Boskone: Visiting Japan

The first panel I was on was travel advice for the Japanese Worldcon:

Visiting Japan,

If we attend the Worldcon in Yokohama this August, what knowledge should we bring along? What ten phrases are essential? What societal differences should we be prepared to accommodate? What are Japanese SF fans like? What will we eat? How much will this cost?

Vince Docherty, Chad Orzel, Peggy Rae Sapienza

The other two people on the panel turn out to be the official agents for the Nippon 2007 Worldcon for North America (PRS) and Europe (VD), making me the token guy-with-a-website. They've also been to Japan more recently than I have, and were thus able to provide some more current information.

I was a little disappointed that there wasn't more about what to see and do in Japan. The panel mostly focussed on oragnizational details of the con, and nuts-and-bolts travel information. Much time was spent singing the praises of the JR pass, and talking about the logistics of travel from one place to another. There was a lot more about the con itself than about Japan as a whole, which I thought was a bit of a missed opportunity.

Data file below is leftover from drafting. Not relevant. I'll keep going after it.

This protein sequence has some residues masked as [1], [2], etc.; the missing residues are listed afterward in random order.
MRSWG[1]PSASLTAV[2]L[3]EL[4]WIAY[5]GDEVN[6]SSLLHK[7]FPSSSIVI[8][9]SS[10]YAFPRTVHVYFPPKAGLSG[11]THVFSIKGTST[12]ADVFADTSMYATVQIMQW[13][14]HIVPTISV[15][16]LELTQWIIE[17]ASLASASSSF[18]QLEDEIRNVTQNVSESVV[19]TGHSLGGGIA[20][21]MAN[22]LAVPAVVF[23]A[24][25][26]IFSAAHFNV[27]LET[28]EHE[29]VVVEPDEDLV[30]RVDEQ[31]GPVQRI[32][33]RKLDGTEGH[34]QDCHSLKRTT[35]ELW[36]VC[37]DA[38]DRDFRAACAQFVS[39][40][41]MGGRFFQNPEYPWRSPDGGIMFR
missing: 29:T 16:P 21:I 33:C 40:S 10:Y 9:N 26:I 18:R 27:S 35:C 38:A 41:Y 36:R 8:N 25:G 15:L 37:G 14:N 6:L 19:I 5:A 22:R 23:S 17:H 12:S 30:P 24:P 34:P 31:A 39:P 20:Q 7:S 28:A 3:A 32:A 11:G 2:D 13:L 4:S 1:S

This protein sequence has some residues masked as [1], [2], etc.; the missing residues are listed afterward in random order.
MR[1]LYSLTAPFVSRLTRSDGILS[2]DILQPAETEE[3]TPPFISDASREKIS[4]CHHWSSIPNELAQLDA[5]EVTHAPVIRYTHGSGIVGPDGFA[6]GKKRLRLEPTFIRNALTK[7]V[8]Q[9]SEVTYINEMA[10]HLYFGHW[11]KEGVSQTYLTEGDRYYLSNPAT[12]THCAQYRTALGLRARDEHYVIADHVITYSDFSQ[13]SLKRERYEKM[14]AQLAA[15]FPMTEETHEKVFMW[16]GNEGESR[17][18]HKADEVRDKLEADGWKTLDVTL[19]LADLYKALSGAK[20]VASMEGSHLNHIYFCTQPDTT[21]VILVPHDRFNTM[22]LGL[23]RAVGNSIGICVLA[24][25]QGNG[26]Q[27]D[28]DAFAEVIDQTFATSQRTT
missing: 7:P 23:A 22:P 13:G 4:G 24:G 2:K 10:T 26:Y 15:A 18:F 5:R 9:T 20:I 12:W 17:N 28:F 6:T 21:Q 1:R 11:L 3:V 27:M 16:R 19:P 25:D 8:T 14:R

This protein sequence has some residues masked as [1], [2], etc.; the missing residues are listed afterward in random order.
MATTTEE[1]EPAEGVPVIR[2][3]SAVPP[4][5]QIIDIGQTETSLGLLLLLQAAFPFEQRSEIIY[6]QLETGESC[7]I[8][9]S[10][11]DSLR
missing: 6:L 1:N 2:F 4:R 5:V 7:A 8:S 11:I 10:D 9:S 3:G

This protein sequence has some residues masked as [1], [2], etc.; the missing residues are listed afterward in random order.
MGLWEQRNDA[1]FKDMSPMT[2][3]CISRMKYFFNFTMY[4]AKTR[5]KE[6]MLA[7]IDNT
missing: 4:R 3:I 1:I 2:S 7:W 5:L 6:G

A few interesting/ useful tidbits:

  • There was mention made of luggage forwarding services, which will ship your bags from one htoel to another for a fairly reasonable fee. We'll definitely need to look into this, because I'm not thrilled by the idea of lugging big suitcases around on trains...
  • Some of the convention programming will apparently be "gisted," which is sort of a condensed books version of live translation-- after a speaker finishes talking in English, somebody will briefly summarize what was said in Japanese, and vice versa. This sounds a little weird, but Vince Docherty assured everyone that they've been doing this in Europe for years, and it works pretty well.
  • There were copies of a short Japanese phrase book available. This had been put together by the con staff, and thus it has some SF-speific terms in it, but I can't find anything about it on the official website.
  • The panel went to great lengths to reassure people that the Japanese are really extremely nice and helpful, which is worth emphasizing. I'm sort of constitutionally incapable of admitting that I'm lost of confused, and tend not to stand still long enough for people to notice that I'm confused and offer to help, but even I had it happen a couple of times.